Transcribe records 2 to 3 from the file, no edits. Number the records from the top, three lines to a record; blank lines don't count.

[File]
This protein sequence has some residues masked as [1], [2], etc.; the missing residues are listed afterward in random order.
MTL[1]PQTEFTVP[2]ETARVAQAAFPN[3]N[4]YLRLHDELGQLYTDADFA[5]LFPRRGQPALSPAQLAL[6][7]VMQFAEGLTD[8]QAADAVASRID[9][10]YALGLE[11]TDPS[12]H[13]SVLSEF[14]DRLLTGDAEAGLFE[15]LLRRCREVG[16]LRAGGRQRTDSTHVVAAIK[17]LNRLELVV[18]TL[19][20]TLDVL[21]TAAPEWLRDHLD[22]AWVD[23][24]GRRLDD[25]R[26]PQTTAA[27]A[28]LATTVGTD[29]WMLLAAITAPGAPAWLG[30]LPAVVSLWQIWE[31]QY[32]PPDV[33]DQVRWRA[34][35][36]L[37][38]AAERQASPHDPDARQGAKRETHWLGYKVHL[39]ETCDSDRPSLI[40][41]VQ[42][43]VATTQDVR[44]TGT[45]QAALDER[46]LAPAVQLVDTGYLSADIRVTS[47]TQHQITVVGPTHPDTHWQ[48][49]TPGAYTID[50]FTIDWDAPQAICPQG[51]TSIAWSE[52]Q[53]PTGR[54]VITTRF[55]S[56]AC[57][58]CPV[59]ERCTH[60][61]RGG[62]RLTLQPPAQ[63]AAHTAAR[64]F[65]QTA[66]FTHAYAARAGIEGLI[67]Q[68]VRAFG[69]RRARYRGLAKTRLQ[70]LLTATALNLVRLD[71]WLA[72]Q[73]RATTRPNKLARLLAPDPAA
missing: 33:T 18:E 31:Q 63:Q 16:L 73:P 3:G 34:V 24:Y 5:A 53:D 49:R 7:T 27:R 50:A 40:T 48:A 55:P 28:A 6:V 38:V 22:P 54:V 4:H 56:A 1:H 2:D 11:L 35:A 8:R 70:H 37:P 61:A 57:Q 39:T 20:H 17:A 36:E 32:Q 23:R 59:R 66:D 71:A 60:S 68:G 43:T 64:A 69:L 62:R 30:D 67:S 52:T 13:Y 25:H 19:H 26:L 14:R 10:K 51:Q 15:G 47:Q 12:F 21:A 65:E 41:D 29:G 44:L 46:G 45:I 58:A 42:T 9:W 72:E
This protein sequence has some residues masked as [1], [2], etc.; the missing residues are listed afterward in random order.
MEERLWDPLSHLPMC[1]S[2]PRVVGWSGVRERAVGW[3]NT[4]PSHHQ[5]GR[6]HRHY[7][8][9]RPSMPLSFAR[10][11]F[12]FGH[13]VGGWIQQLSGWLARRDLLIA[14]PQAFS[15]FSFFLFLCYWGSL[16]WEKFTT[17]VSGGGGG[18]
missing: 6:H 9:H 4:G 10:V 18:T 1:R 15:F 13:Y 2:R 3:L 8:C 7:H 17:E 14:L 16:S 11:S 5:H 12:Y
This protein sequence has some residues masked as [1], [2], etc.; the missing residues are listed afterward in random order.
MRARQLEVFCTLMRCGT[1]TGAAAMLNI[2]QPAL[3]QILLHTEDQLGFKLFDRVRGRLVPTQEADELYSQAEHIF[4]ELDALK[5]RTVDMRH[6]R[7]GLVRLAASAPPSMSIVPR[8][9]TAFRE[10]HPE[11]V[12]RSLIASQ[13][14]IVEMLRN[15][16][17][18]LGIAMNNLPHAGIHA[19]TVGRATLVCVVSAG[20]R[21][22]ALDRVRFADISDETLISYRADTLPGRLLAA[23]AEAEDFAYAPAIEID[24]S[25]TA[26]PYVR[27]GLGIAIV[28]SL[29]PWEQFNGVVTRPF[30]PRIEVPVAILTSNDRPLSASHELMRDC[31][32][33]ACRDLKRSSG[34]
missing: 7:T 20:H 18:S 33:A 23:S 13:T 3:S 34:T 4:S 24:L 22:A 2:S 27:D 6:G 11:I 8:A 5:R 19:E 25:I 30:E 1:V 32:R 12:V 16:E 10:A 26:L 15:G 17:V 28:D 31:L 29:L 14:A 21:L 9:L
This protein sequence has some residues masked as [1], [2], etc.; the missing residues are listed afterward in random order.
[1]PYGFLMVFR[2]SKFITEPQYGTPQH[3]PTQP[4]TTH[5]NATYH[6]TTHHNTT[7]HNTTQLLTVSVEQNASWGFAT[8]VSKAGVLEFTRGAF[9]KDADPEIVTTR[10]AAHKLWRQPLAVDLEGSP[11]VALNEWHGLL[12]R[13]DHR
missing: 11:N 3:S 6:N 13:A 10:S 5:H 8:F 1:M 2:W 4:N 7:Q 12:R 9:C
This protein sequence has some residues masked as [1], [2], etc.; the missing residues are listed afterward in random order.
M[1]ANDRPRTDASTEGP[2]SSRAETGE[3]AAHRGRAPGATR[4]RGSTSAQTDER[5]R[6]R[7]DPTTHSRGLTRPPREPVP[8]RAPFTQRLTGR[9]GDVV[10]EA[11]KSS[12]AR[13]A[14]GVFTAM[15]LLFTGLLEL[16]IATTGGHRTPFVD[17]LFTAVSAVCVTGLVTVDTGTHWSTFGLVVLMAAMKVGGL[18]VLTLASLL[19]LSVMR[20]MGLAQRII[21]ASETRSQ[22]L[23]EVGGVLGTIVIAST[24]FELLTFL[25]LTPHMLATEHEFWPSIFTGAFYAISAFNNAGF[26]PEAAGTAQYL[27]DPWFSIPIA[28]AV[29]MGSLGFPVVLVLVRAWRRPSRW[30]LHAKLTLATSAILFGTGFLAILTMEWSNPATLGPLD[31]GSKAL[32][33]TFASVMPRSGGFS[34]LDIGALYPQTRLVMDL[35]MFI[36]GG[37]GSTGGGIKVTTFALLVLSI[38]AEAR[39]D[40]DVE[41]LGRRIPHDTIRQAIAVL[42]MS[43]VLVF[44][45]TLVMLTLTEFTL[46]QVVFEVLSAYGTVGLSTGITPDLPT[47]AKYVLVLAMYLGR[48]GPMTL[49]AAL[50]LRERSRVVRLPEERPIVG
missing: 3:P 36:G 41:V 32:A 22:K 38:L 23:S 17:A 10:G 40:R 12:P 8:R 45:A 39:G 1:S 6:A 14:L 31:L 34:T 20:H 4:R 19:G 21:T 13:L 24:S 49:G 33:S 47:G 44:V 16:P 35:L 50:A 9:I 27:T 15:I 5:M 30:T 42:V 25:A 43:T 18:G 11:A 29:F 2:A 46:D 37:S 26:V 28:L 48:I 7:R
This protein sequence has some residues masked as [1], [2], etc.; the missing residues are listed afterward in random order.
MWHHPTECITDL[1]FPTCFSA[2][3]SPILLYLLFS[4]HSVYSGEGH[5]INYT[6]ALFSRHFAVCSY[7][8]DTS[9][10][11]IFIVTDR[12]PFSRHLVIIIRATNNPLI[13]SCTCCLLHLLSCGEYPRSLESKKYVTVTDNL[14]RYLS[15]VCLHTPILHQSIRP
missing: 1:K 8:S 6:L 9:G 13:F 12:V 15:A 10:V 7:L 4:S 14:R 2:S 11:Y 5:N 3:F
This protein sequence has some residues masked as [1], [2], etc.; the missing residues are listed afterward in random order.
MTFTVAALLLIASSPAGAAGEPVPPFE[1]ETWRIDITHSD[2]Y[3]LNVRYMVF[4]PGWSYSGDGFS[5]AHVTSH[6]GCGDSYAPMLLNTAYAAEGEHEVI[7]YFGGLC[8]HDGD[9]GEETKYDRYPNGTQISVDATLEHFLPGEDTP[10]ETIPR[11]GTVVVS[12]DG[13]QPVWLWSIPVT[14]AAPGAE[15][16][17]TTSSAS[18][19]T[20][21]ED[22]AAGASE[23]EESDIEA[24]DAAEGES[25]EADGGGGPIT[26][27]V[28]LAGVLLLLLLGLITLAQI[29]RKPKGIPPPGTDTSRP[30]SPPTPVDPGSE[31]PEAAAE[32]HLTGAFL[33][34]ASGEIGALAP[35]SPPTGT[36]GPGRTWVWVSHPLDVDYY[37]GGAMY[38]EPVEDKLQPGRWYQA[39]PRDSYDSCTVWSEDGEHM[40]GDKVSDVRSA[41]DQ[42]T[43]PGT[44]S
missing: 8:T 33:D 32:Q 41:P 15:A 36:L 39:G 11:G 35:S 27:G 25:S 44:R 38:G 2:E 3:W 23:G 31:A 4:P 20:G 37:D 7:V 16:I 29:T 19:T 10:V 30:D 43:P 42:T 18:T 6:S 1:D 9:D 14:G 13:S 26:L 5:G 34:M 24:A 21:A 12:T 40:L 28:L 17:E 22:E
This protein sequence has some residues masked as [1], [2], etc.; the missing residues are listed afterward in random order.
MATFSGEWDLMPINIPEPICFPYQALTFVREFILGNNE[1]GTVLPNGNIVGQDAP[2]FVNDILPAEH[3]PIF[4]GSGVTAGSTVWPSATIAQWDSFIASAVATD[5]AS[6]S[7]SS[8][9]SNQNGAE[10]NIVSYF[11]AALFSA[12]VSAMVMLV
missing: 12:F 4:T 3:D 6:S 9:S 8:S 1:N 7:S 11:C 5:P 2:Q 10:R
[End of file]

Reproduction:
This protein sequence has some residues masked as [1], [2], etc.; the missing residues are listed afterward in random order.
MEERLWDPLSHLPMC[1]S[2]PRVVGWSGVRERAVGW[3]NT[4]PSHHQ[5]GR[6]HRHY[7][8][9]RPSMPLSFAR[10][11]F[12]FGH[13]VGGWIQQLSGWLARRDLLIA[14]PQAFS[15]FSFFLFLCYWGSL[16]WEKFTT[17]VSGGGGG[18]
missing: 6:H 9:H 4:G 10:V 18:T 1:R 15:F 13:Y 2:R 3:L 8:C 7:H 17:E 14:L 16:S 11:S 5:H 12:Y
This protein sequence has some residues masked as [1], [2], etc.; the missing residues are listed afterward in random order.
MRARQLEVFCTLMRCGT[1]TGAAAMLNI[2]QPAL[3]QILLHTEDQLGFKLFDRVRGRLVPTQEADELYSQAEHIF[4]ELDALK[5]RTVDMRH[6]R[7]GLVRLAASAPPSMSIVPR[8][9]TAFRE[10]HPE[11]V[12]RSLIASQ[13][14]IVEMLRN[15][16][17][18]LGIAMNNLPHAGIHA[19]TVGRATLVCVVSAG[20]R[21][22]ALDRVRFADISDETLISYRADTLPGRLLAA[23]AEAEDFAYAPAIEID[24]S[25]TA[26]PYVR[27]GLGIAIV[28]SL[29]PWEQFNGVVTRPF[30]PRIEVPVAILTSNDRPLSASHELMRDC[31][32][33]ACRDLKRSSG[34]
missing: 7:T 20:H 18:S 33:A 23:S 13:T 3:S 34:T 4:S 24:L 22:A 2:S 27:D 6:G 11:I 8:A 5:R 19:E 25:I 30:E 1:V 32:R 12:V 16:E 10:A 26:L 15:G 17:V 28:D 31:L 29:L 14:A 21:L 9:L